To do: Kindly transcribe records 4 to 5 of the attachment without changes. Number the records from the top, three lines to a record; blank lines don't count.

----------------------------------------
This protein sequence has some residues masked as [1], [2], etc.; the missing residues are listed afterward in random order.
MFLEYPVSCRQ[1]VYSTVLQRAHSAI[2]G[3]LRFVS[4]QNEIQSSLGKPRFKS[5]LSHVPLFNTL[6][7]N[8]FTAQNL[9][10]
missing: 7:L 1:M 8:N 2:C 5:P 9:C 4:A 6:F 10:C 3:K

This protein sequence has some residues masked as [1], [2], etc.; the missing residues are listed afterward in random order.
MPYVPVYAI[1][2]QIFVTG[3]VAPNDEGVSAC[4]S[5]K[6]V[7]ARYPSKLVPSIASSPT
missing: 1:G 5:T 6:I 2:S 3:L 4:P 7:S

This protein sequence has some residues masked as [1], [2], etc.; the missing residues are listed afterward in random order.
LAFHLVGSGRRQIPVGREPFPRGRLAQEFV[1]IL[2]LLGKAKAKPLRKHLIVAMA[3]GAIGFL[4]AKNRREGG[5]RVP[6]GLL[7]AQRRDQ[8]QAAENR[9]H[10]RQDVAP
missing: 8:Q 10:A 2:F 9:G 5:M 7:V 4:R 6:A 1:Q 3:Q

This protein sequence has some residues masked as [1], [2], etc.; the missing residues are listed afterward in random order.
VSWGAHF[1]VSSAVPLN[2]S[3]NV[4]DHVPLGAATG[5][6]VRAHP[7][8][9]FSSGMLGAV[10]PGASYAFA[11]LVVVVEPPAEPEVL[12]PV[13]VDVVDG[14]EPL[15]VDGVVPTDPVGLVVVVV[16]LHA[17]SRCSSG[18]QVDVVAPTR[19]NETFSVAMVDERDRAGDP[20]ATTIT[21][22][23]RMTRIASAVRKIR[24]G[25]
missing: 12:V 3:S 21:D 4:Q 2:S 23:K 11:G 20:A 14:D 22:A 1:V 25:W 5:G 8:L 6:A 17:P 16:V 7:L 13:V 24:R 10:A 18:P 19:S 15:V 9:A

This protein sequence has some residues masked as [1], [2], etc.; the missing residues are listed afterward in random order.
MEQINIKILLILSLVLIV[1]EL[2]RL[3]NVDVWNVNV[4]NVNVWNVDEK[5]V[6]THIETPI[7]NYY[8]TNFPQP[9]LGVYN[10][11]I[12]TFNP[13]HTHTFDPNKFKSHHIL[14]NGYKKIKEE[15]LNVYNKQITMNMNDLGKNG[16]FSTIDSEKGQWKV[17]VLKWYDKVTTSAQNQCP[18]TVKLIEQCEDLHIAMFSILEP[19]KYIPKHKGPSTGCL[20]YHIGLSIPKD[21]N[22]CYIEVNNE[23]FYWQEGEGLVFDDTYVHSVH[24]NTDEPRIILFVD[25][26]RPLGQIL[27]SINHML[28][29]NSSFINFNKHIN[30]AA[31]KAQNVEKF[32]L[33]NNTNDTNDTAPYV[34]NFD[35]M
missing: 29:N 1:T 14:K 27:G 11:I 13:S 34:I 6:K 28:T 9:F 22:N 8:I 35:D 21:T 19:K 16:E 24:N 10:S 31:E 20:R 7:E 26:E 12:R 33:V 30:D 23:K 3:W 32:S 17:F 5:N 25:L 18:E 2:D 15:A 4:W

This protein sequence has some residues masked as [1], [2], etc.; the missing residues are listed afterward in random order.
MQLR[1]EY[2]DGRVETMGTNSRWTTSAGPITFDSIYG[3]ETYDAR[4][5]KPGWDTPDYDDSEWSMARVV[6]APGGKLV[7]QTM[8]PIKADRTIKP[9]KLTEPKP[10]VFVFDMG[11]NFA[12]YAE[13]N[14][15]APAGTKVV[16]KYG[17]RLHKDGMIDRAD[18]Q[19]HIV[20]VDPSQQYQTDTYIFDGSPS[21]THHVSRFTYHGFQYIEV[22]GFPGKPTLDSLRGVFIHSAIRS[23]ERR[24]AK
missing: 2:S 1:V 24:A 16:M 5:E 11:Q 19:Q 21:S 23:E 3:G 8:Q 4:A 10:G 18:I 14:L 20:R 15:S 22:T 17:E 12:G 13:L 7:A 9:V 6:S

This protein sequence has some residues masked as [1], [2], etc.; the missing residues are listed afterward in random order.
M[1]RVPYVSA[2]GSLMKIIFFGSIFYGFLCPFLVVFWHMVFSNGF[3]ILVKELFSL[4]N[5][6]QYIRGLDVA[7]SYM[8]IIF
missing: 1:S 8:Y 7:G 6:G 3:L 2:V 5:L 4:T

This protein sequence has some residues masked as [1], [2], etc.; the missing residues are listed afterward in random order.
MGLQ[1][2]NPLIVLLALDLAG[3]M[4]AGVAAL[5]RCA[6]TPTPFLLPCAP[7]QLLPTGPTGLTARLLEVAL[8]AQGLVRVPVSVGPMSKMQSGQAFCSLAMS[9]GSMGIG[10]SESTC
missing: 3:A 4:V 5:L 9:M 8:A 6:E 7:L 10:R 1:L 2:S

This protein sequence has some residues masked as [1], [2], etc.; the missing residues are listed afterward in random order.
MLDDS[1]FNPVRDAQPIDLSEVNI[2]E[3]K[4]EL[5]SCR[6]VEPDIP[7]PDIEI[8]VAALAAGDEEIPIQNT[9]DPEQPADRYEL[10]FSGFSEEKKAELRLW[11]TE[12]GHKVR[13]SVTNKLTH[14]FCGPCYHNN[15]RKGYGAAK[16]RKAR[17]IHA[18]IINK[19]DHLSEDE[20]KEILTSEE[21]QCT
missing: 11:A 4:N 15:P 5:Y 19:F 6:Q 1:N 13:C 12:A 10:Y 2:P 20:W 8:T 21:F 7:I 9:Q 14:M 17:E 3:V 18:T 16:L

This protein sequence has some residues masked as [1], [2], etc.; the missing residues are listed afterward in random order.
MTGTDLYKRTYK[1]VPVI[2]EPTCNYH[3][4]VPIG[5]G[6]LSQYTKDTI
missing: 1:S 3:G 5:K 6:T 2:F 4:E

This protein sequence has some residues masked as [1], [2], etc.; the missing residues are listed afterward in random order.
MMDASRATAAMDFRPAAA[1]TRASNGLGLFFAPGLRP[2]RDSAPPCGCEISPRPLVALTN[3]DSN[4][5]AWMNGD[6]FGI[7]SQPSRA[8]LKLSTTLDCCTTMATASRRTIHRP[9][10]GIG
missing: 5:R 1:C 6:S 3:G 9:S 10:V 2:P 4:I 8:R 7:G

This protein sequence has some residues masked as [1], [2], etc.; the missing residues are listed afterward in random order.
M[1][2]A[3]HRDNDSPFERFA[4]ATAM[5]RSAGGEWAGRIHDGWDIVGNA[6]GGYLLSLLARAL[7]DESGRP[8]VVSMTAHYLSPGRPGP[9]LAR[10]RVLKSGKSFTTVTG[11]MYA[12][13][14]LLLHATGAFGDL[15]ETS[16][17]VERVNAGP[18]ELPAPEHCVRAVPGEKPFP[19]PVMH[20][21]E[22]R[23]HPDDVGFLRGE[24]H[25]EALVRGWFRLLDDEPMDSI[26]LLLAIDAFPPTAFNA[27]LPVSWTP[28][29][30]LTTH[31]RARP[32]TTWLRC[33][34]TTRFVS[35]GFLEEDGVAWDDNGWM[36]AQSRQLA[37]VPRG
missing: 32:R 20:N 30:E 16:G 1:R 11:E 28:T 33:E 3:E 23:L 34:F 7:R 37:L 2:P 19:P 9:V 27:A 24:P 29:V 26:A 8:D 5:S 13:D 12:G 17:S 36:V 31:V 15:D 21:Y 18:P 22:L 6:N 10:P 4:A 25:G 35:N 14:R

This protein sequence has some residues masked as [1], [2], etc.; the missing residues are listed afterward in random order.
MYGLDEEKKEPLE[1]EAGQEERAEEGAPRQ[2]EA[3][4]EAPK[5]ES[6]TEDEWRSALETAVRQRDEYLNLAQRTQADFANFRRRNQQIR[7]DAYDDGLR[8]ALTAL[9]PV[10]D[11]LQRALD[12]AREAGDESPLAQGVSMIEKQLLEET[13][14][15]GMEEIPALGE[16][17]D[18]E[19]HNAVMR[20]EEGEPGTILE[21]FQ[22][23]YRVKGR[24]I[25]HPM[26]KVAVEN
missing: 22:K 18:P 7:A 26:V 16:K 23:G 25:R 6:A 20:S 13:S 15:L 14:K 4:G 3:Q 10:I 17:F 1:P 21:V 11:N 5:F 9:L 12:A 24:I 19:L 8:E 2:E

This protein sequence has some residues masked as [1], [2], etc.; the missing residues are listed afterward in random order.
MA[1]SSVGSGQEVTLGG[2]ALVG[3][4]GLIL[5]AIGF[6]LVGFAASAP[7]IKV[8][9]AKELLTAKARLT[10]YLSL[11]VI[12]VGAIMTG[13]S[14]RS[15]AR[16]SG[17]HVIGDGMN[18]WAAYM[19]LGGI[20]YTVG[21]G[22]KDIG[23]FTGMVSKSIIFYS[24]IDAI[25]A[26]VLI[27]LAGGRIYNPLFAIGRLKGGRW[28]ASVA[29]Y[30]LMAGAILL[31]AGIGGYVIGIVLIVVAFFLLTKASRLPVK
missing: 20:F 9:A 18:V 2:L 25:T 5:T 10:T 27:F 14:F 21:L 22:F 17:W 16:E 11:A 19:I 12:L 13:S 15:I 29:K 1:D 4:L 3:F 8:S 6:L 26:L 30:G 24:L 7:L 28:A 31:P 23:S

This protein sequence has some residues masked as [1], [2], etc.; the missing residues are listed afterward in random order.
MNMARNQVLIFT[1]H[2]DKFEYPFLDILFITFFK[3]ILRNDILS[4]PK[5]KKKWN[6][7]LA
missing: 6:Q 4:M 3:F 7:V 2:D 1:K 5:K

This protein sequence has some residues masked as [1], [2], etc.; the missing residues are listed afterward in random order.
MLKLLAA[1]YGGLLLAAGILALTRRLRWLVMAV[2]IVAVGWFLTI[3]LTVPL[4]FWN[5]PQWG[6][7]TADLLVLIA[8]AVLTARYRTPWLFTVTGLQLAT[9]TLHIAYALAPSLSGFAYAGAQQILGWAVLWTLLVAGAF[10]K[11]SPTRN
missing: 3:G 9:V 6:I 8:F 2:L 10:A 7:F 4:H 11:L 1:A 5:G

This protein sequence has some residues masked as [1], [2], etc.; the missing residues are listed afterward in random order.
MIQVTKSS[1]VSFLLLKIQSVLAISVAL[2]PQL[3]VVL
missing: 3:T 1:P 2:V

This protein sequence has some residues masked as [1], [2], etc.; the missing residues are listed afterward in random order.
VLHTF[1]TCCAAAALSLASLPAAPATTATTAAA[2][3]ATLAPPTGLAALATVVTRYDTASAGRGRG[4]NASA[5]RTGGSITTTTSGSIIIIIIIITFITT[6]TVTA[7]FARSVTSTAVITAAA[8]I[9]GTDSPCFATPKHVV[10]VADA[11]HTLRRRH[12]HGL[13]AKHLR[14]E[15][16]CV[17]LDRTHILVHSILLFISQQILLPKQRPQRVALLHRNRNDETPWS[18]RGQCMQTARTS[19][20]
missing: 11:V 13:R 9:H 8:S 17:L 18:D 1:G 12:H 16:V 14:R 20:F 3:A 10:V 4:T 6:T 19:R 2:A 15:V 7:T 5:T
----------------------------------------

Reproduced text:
This protein sequence has some residues masked as [1], [2], etc.; the missing residues are listed afterward in random order.
VSWGAHF[1]VSSAVPLN[2]S[3]NV[4]DHVPLGAATG[5][6]VRAHP[7][8][9]FSSGMLGAV[10]PGASYAFA[11]LVVVVEPPAEPEVL[12]PV[13]VDVVDG[14]EPL[15]VDGVVPTDPVGLVVVVV[16]LHA[17]SRCSSG[18]QVDVVAPTR[19]NETFSVAMVDERDRAGDP[20]ATTIT[21][22][23]RMTRIASAVRKIR[24]G[25]
missing: 12:V 3:S 21:D 4:Q 2:S 23:K 11:G 20:A 14:D 22:A 1:V 25:W 5:G 8:L 6:A 17:P 16:V 7:L 13:V 24:R 10:A 18:P 19:S 15:V 9:A

This protein sequence has some residues masked as [1], [2], etc.; the missing residues are listed afterward in random order.
MEQINIKILLILSLVLIV[1]EL[2]RL[3]NVDVWNVNV[4]NVNVWNVDEK[5]V[6]THIETPI[7]NYY[8]TNFPQP[9]LGVYN[10][11]I[12]TFNP[13]HTHTFDPNKFKSHHIL[14]NGYKKIKEE[15]LNVYNKQITMNMNDLGKNG[16]FSTIDSEKGQWKV[17]VLKWYDKVTTSAQNQCP[18]TVKLIEQCEDLHIAMFSILEP[19]KYIPKHKGPSTGCL[20]YHIGLSIPKD[21]N[22]CYIEVNNE[23]FYWQEGEGLVFDDTYVHSVH[24]NTDEPRIILFVD[25][26]RPLGQIL[27]SINHML[28][29]NSSFINFNKHIN[30]AA[31]KAQNVEKF[32]L[33]NNTNDTNDTAPYV[34]NFD[35]M
missing: 29:N 1:T 14:K 27:G 11:I 13:S 34:I 6:K 28:T 9:F 22:N 8:I 35:D 21:T 19:K 16:E 24:N 10:S 31:E 20:R 7:E 26:E 12:R 33:V 30:D 23:K 3:W 32:S 17:F 5:N 25:L 18:E 2:D 15:A 4:W